In a grim update, Mayor Bill de Blasio presented a balanced budget of $92 billion for the current fiscal year while stressing the dire fiscal straits the city faced, with a sharp decline in job recovery and the arrival of a second wave of the COVID-19 pandemic.
To make it work, he said an additional federal stimulus was critical. “If there is no stimulus, we're going to have to make extremely difficult choices.”
Those difficult choices involve layoffs, which he’s so far avoided, and cuts to essential services.
He said this year benefited from higher than expected tax revenue and an initial infusion of federal stimulus funds and FEMA aid. Still, there’s a looming $3.8 billion budget gap in the next fiscal year, which starts in July, though the mayor must close it in his next preliminary budget proposal in early months of 2021.
“We're constantly doing the work of tightening our belts,” de Blasio said at his Monday briefing, pointing to his mandated city worker furloughs and limited savings achieved with agencies and through labor agreements.
While most budget watchdogs agreed another dose of federal funds was needed to weather the ongoing pandemic, critics said the mayor has not done enough to find recurring savings from agencies or city unions—, and was simply kicking ongoing fiscal threats into future years when he is out of office.
“We are in a fiscal crisis, we need to budget like we are in a fiscal crisis and this budget doesn’t meet the moment,” Andrew Rein, head of the nonpartisan Citizens’ Budget Commission, told Gothamist/WNYC.
The city is facing a bleak fiscal outlet. As the first round of stimulus funds dries up, the pace of job recovery in the city has slowed dramatically. According to the city’s budget office, of the 900,000 jobs the city lost at the start of the pandemic in March and April, it recovered a third of those jobs by October. But in June, the city’s private sector added 100,000 new jobs, compared to October when it added just 15,000.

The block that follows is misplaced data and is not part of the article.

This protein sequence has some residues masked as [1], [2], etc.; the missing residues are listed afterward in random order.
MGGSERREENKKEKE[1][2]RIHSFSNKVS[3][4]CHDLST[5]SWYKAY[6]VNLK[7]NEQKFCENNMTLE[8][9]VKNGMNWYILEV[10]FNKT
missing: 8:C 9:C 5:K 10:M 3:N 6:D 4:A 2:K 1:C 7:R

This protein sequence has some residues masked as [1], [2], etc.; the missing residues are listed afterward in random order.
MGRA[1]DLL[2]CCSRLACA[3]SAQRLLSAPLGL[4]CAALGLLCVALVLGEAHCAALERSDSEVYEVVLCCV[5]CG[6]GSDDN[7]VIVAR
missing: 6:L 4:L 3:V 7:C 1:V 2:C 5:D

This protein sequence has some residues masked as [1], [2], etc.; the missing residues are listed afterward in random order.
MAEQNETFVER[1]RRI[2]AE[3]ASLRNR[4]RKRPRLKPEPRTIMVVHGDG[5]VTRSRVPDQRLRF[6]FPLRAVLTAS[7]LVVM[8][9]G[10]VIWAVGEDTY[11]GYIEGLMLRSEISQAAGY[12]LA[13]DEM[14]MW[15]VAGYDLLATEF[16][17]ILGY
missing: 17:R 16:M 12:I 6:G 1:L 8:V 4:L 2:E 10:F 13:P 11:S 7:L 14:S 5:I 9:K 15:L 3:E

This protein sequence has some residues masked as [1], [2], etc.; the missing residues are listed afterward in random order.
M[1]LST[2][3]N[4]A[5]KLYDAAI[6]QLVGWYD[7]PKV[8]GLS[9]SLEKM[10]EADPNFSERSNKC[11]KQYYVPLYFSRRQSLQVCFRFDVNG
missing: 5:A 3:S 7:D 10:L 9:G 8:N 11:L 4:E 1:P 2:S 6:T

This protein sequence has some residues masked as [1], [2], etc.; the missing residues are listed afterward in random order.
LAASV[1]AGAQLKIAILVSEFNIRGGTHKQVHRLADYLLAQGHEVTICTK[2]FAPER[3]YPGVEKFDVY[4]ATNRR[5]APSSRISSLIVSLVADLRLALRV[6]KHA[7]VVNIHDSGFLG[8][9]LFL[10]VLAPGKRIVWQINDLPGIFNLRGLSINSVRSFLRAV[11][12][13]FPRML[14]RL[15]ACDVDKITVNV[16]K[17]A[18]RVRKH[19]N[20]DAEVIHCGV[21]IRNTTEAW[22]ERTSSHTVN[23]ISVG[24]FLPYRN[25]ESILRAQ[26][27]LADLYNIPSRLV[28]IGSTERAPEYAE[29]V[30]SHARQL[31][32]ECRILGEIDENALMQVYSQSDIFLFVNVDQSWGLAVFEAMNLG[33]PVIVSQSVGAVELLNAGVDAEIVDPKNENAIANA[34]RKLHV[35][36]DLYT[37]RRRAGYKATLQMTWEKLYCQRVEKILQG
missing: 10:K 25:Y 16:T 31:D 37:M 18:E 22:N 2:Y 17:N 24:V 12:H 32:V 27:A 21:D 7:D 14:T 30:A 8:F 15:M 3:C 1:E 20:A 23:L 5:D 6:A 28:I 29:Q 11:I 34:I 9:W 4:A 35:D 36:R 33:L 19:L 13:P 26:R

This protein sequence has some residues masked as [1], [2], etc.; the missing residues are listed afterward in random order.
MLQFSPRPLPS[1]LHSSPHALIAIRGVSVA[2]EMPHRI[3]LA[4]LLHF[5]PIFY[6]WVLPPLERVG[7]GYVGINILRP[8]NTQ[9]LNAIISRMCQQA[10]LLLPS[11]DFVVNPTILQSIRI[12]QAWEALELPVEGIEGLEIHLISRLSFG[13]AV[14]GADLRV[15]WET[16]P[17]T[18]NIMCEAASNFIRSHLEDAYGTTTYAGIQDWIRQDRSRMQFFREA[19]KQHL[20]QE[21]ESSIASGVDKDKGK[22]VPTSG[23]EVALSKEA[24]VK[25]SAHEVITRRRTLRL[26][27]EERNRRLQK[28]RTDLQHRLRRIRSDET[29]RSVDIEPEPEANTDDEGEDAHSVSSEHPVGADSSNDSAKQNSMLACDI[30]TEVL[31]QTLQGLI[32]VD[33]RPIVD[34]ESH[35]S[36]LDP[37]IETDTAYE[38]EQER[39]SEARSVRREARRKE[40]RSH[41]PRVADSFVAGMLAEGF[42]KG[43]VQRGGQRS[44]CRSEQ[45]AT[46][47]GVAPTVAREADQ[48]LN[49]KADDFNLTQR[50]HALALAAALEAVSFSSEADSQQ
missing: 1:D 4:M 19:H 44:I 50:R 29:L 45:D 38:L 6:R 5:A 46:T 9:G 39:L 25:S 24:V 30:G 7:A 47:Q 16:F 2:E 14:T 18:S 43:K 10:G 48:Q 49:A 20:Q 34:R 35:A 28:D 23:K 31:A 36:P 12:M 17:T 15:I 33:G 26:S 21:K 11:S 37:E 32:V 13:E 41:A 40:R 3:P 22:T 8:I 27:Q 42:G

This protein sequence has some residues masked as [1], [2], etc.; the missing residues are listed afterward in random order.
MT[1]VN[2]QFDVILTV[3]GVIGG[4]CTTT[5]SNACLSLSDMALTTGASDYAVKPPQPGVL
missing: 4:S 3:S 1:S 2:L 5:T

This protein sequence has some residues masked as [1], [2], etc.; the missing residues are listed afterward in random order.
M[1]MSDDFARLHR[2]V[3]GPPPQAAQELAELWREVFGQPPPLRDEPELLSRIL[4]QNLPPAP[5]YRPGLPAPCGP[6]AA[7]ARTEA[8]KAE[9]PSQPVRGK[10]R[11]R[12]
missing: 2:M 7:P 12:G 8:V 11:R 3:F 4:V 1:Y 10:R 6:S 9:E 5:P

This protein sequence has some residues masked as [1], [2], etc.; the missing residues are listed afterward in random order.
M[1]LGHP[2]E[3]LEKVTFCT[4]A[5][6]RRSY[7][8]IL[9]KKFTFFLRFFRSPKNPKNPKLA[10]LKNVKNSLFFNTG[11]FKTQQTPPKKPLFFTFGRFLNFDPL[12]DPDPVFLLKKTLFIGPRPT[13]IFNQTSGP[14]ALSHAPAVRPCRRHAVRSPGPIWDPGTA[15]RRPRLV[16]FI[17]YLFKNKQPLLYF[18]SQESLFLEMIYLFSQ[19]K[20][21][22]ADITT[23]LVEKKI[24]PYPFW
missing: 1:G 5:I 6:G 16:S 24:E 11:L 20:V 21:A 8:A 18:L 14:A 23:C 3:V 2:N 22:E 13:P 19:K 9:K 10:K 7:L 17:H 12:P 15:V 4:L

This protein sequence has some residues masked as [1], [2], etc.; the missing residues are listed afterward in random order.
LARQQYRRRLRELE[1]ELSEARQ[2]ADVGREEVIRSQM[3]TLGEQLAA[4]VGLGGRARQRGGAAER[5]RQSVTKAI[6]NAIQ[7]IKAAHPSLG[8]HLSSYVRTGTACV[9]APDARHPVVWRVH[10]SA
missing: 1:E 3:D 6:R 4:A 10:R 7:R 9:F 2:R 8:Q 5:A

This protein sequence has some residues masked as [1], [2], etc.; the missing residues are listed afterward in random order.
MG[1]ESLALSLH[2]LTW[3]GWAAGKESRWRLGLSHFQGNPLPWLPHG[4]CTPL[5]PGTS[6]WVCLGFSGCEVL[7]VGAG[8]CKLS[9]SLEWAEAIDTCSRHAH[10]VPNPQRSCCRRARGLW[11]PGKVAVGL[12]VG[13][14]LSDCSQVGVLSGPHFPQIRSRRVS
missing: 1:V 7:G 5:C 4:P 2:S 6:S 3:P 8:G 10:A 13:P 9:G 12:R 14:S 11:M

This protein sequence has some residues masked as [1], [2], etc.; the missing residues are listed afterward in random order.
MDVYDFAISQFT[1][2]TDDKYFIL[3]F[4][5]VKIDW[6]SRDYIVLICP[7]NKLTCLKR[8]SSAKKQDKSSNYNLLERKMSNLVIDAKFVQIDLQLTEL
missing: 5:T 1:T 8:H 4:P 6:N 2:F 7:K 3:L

At the same time, the city benefited from $748 million more than expected in tax revenues this year, primarily from personal income and business taxes. De Blasio said that revenue is tied to the first round of federal stimulus funds, which enabled the payment of unemployment benefits, tax rebate checks, and business loans.
His administration also negotiated temporary savings with city labor unions, totalling $722 million. These savings are only for the current fiscal year, because the city struck a deal to postpone union payments until fiscal year 2022.
While many of those labor agreements averted immediate layoffs, de Blasio said layoffs remain a real possibility for the upcoming fiscal years.
Rein said a federal stimulus package would “only serve as a bridge” to address the city’s future budget gaps. Ahead of the mayor’s preliminary budget proposal in January for fiscal year 2022, he urged the mayor to take a more aggressive approach to finding savings, cutting city spending, and continuing to shrink the size of the city workforce through attrition and a hiring freeze through the end of the city’s four-year financial plan.
Asked to respond to critics who said he was not doing enough to find savings and relying too much on a federal bailout, de Blasio pushed back, arguing the federal government failed to protect places like New York City from the worst of the COVID-19 crisis.
“For us to just keep hanging on is the right approach, to get to the day where there's actually the federal support we deserve, and which I absolutely believe is within reach, so we can move forward,” de Blasio said. “If we get what we deserve, we won't lay off anyone. We’ll keep doing the work of serving people,” he added.
The mayor had his first opportunity to make that case to the incoming administration on Monday afternoon. He joined a group of mayors from across the country in a meeting with President-elect Joe Biden and Vice President-elect Kamala Harris. Biden has vowed to make a second federal stimulus plan a priority of his administration.